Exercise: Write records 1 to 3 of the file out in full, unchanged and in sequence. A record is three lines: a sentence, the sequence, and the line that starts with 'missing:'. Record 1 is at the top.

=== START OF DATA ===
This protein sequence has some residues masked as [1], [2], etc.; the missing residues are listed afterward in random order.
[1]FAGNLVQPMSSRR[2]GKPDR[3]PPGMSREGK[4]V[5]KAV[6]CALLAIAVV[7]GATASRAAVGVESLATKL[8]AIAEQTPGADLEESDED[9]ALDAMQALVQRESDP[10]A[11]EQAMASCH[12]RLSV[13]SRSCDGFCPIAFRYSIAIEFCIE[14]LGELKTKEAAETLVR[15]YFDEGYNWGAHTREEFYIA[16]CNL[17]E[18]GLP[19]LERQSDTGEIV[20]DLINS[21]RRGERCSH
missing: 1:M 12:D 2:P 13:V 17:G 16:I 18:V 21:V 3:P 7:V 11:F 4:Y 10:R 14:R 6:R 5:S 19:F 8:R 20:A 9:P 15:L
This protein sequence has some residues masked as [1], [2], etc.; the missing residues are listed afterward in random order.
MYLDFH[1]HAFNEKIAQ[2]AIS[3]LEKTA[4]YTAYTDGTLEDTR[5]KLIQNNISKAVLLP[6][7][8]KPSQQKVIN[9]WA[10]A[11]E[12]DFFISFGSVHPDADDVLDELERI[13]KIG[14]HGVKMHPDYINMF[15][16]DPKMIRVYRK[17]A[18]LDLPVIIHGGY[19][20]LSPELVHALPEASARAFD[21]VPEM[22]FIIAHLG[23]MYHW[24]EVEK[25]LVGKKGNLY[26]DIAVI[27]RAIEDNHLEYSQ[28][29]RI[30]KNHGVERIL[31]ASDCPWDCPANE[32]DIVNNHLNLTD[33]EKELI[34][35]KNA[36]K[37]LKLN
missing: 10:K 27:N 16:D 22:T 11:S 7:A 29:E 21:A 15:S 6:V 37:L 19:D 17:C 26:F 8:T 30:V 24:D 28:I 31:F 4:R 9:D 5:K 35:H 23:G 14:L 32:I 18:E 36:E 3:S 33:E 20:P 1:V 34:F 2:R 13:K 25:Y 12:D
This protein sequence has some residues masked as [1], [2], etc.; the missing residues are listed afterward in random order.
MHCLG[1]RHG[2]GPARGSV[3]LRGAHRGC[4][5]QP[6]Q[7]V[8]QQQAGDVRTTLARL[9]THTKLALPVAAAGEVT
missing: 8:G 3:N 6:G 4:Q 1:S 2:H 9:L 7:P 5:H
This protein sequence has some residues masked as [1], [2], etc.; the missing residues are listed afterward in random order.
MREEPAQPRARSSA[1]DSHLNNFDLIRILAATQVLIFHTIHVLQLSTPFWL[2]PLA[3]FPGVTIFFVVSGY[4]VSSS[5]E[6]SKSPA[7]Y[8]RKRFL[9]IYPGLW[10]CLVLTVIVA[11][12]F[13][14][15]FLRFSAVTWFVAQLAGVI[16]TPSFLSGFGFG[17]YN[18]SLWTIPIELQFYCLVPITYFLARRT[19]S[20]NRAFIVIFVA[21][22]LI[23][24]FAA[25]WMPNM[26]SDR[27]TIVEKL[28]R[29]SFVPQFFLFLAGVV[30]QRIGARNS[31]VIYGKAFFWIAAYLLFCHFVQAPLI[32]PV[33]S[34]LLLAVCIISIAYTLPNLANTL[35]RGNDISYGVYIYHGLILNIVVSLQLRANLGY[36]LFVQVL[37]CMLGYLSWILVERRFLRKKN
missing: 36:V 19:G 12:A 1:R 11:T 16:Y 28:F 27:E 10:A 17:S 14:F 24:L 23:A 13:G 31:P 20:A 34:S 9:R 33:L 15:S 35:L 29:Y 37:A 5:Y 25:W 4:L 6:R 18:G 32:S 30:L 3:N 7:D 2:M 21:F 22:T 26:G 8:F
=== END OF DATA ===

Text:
This protein sequence has some residues masked as [1], [2], etc.; the missing residues are listed afterward in random order.
[1]FAGNLVQPMSSRR[2]GKPDR[3]PPGMSREGK[4]V[5]KAV[6]CALLAIAVV[7]GATASRAAVGVESLATKL[8]AIAEQTPGADLEESDED[9]ALDAMQALVQRESDP[10]A[11]EQAMASCH[12]RLSV[13]SRSCDGFCPIAFRYSIAIEFCIE[14]LGELKTKEAAETLVR[15]YFDEGYNWGAHTREEFYIA[16]CNL[17]E[18]GLP[19]LERQSDTGEIV[20]DLINS[21]RRGERCSH
missing: 1:M 12:D 2:P 13:V 17:G 16:I 18:V 21:V 3:P 7:V 11:F 4:Y 10:R 14:R 6:R 5:S 19:F 8:R 20:A 9:P 15:L
This protein sequence has some residues masked as [1], [2], etc.; the missing residues are listed afterward in random order.
MYLDFH[1]HAFNEKIAQ[2]AIS[3]LEKTA[4]YTAYTDGTLEDTR[5]KLIQNNISKAVLLP[6][7][8]KPSQQKVIN[9]WA[10]A[11]E[12]DFFISFGSVHPDADDVLDELERI[13]KIG[14]HGVKMHPDYINMF[15][16]DPKMIRVYRK[17]A[18]LDLPVIIHGGY[19][20]LSPELVHALPEASARAFD[21]VPEM[22]FIIAHLG[23]MYHW[24]EVEK[25]LVGKKGNLY[26]DIAVI[27]RAIEDNHLEYSQ[28][29]RI[30]KNHGVERIL[31]ASDCPWDCPANE[32]DIVNNHLNLTD[33]EKELI[34][35]KNA[36]K[37]LKLN
missing: 10:K 27:N 16:D 22:T 11:S 7:A 29:E 21:A 15:S 6:V 37:L 19:D 17:C 26:F 8:T 30:V 24:D 28:I 31:F 4:R 9:D 5:K 35:H 23:G 14:L 32:I 18:E 36:E 3:S 33:E 20:P 1:V 34:F 2:R 13:K 25:Y 12:D
This protein sequence has some residues masked as [1], [2], etc.; the missing residues are listed afterward in random order.
MHCLG[1]RHG[2]GPARGSV[3]LRGAHRGC[4][5]QP[6]Q[7]V[8]QQQAGDVRTTLARL[9]THTKLALPVAAAGEVT
missing: 8:G 3:N 6:G 4:Q 1:S 2:H 9:L 7:P 5:H